Get Busy Un-Busying

I have a confession to make: One-week last month, my 11-year-old daughter wore the same shirt to school every… single… day! She’s been growing like crazy, and between my not having time to go clothes shopping for her or do laundry every day, well, that’s just what happened.

And that, in a nutshell, is what it means to be a member of today’s “sandwich generation.” Caring for aging parents, taking care of our kids, managing our work, trying to maintain the many other relationships in our lives… we often find it very overwhelming!

Our post-Covid environment has made things even worse regarding a blurring of the lines between work and home. Many people (mostly moms) have told us they miss the days when going to the office meant a short respite from responsibilities at home.

One thing I’ve realized is the need to modify our often unrealistic expectations about what can be accomplished. We need to remove the guilt that occurs when we realize we can’t do it all. We may disappoint people when we tell them “no,” but we simply can’t do everything. That means being ok with not trying. It’s what I like to think of as “getting busy un-busying.”

This doesn’t mean neglecting responsibilities. It’s about taking perfection as a goal off the table and striving for a manageable balance. It’s giving myself permission to stop trying to be everything for everyone all the time. The more I’m able to do this, the better things are for both me and those around me.

“Next Week” Never Arrives

My sister Alyson and I like to joke that being an adult means telling yourself things will be better next week. Stop and smell the roses? Most days, I’m not even aware there are roses!

But I have found some things that assist me in managing through and that I hope will help you too…

#1. Prioritize

Prioritization means acknowledging that not everything is of equal importance. And, like life, our priorities change constantly.

I’ve got things on my To-Do list that have been there for months. Maybe they’ll rise to the top one day and maybe they won’t, but I’ll get to them eventually. I keep a close eye on the list, take care of what needs doing today, and let go of the rest… for a little while anyway. The word for this is triage.

Above all, I do my best to make peace with the idea that I can’t do everything and no one benefits when I try, especially me.

#2. Own Your Calendar

Dr. Becky Kennedy, a clinical psychologist and mom of three, stresses the importance of “changing your relationship with your calendar.” Don’t wait for free time to present itself (it never will). Instead, carve out the time before the fact, whether that’s planning to read a story to your child, taking a walk in nature, or sitting down for a bit and checking into social media.

I block off time for the important things and then fit other, less urgent tasks in between whenever I can. I even block off travel time around my daughter’s activities so I don’t have to multitask and make work calls.

Make sure, too, that you diligently protect those time blocks; it’s tempting to encroach on scheduled “me time.” But I find that when I resist the urge to give up these blocks, I am far less irritable and resentful. I’m a better mom.

#3. Stop Multitasking

For a long time, I ate at least one, sometimes two meals a day while driving. I thought I was being efficient. Instead, I was driving less safely and eating less healthily.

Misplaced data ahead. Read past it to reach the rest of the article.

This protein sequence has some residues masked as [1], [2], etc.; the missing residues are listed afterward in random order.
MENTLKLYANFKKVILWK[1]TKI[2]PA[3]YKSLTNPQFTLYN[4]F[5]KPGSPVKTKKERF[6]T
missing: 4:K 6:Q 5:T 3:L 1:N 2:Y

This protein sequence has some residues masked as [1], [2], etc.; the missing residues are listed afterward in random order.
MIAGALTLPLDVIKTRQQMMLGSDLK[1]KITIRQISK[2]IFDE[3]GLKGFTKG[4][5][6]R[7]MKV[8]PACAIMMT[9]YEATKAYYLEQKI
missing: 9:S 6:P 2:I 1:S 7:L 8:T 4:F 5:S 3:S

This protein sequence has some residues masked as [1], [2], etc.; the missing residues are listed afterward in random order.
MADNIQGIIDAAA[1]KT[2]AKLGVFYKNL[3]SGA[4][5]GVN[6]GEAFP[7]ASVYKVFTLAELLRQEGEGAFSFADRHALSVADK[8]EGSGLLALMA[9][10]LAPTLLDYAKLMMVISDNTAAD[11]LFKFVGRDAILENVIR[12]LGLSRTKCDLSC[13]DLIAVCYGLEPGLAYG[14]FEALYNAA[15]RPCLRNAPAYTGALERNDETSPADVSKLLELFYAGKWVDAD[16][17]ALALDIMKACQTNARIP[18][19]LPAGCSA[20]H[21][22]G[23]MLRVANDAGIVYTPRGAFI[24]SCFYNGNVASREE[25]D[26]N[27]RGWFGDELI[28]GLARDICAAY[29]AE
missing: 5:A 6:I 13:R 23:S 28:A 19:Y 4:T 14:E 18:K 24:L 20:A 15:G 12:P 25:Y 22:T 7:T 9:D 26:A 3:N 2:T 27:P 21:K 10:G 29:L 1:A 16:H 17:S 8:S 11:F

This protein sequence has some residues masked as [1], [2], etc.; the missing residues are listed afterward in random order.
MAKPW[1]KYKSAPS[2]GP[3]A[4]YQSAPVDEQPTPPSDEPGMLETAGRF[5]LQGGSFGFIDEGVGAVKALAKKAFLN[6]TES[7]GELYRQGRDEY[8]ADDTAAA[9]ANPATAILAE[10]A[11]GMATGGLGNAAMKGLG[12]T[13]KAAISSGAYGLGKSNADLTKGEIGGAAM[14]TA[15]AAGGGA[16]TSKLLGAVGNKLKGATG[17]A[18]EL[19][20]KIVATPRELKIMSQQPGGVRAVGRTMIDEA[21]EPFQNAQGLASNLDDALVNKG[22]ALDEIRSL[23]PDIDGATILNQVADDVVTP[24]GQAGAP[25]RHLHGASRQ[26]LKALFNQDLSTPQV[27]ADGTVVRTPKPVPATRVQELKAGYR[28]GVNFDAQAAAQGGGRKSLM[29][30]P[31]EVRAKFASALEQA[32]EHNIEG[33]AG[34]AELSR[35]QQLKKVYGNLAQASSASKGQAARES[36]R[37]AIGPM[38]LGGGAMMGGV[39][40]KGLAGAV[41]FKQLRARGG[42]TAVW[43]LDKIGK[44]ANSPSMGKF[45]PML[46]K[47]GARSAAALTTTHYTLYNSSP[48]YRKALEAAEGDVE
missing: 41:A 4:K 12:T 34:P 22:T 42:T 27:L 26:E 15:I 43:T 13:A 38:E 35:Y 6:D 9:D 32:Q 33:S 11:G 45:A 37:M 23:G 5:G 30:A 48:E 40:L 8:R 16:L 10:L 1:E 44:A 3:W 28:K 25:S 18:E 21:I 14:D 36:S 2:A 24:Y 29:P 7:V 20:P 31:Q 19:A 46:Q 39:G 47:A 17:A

I was living with a mindset that said the busier I am, the more successful I am. As if stress and busyness were a badge of honor.

But making the most out of every moment isn’t about efficiency, it’s about being present. That means trying to pay attention to just one thing at a time — everything deserves my undivided attention. By prioritizing and time-blocking, I can reduce multitasking and be more present. 

After all, my daughter is only going to be this age once — and, frankly, so am I.

#4. Communicate Directly 

Sometimes, I’ll be working hard to get us out the door — packing lunches, putting together snacks, bringing extra clothes for after school — and my daughter will want to tell me something right then.

I’ve learned to say, “I really want to hear this, but I need to focus on what I am doing right now. Let me finish, and then we can talk.” I’ll say the same kind of thing to my mom if she calls and wants to chat when I’m in the middle of something.

I used to think I had to be available at all times for the most important people in my life. I’ve learned that it’s better for everyone if I let others know when the time isn’t right. Of course, if there is a crisis, the right time becomes now.

#5. Take Charge of Your Tools

Your phone, your email, your text… they are there for your benefit, not the other way around.

If my phone rings and it’s my daughter’s school or my dad’s assisted living, of course I answer it. But more often than not, I let the call go to voicemail. 

Then I return the call as soon as I can, based on the caller’s urgency and my other priorities (there’s that word again!).

Slow Down and Take Control

There’s an old proverb that goes something like this: “The hunter who chases two rabbits catches neither.” I try to keep that in mind.

It’s okay to step back, breathe, and focus on what is truly important, even if that means — because it always means — not accomplishing everything. 

I know there will always be more things to do than I can get to and that’s okay. The laundry will have to wait. 

Share this Post

Scroll to Top

Stay in the know! Sign up for our monthly newsletter!

Connect with us on Social Media

Sign up for our newsletter, receive a free guide to understanding Massachusetts Senior Living Options

[ctct form="2326" show_title="false"]
  • This field is for validation purposes and should be left unchanged.